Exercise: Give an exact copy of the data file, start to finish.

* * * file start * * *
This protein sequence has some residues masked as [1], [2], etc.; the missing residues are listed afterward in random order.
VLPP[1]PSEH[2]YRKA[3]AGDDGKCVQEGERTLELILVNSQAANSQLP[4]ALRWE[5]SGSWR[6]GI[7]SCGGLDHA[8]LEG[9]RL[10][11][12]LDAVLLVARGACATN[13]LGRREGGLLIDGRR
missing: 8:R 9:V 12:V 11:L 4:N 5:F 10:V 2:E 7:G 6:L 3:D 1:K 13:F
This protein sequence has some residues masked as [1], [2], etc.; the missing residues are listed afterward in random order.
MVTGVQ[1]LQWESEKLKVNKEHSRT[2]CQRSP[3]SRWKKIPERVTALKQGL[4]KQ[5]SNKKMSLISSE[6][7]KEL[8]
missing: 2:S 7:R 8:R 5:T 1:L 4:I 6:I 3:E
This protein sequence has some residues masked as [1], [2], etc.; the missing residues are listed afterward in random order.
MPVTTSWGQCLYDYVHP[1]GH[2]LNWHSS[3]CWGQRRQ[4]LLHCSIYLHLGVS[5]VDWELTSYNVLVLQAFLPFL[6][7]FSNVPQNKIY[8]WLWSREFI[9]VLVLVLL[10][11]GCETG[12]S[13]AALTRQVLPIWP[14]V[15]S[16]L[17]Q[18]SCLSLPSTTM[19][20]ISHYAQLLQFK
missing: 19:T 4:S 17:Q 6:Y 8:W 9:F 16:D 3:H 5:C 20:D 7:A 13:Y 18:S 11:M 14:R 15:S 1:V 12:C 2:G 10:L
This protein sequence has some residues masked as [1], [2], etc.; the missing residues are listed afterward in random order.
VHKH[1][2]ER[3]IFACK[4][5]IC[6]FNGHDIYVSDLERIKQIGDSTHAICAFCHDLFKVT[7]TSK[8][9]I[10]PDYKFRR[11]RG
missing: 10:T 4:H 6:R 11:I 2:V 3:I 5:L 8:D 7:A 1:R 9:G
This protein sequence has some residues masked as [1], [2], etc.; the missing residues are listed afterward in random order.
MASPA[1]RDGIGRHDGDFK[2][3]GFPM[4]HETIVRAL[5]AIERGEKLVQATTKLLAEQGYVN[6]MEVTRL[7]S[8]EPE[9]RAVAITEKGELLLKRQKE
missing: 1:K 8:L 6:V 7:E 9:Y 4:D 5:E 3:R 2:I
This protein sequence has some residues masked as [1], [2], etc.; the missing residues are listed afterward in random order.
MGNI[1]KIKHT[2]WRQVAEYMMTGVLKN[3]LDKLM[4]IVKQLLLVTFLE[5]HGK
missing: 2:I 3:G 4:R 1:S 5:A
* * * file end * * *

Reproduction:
This protein sequence has some residues masked as [1], [2], etc.; the missing residues are listed afterward in random order.
VLPP[1]PSEH[2]YRKA[3]AGDDGKCVQEGERTLELILVNSQAANSQLP[4]ALRWE[5]SGSWR[6]GI[7]SCGGLDHA[8]LEG[9]RL[10][11][12]LDAVLLVARGACATN[13]LGRREGGLLIDGRR
missing: 8:R 9:V 12:V 11:L 4:N 5:F 10:V 2:E 7:G 6:L 3:D 1:K 13:F
This protein sequence has some residues masked as [1], [2], etc.; the missing residues are listed afterward in random order.
MVTGVQ[1]LQWESEKLKVNKEHSRT[2]CQRSP[3]SRWKKIPERVTALKQGL[4]KQ[5]SNKKMSLISSE[6][7]KEL[8]
missing: 2:S 7:R 8:R 5:T 1:L 4:I 6:I 3:E
This protein sequence has some residues masked as [1], [2], etc.; the missing residues are listed afterward in random order.
MPVTTSWGQCLYDYVHP[1]GH[2]LNWHSS[3]CWGQRRQ[4]LLHCSIYLHLGVS[5]VDWELTSYNVLVLQAFLPFL[6][7]FSNVPQNKIY[8]WLWSREFI[9]VLVLVLL[10][11]GCETG[12]S[13]AALTRQVLPIWP[14]V[15]S[16]L[17]Q[18]SCLSLPSTTM[19][20]ISHYAQLLQFK
missing: 19:T 4:S 17:Q 6:Y 8:W 9:F 16:D 3:H 5:C 20:D 7:A 13:Y 18:S 11:M 14:R 15:S 1:V 12:C 2:G 10:L
This protein sequence has some residues masked as [1], [2], etc.; the missing residues are listed afterward in random order.
VHKH[1][2]ER[3]IFACK[4][5]IC[6]FNGHDIYVSDLERIKQIGDSTHAICAFCHDLFKVT[7]TSK[8][9]I[10]PDYKFRR[11]RG
missing: 10:T 4:H 6:R 11:I 2:V 3:I 5:L 8:D 7:A 1:R 9:G
This protein sequence has some residues masked as [1], [2], etc.; the missing residues are listed afterward in random order.
MASPA[1]RDGIGRHDGDFK[2][3]GFPM[4]HETIVRAL[5]AIERGEKLVQATTKLLAEQGYVN[6]MEVTRL[7]S[8]EPE[9]RAVAITEKGELLLKRQKE
missing: 1:K 8:L 6:V 7:E 9:Y 4:D 5:E 3:R 2:I
This protein sequence has some residues masked as [1], [2], etc.; the missing residues are listed afterward in random order.
MGNI[1]KIKHT[2]WRQVAEYMMTGVLKN[3]LDKLM[4]IVKQLLLVTFLE[5]HGK
missing: 2:I 3:G 4:R 1:S 5:A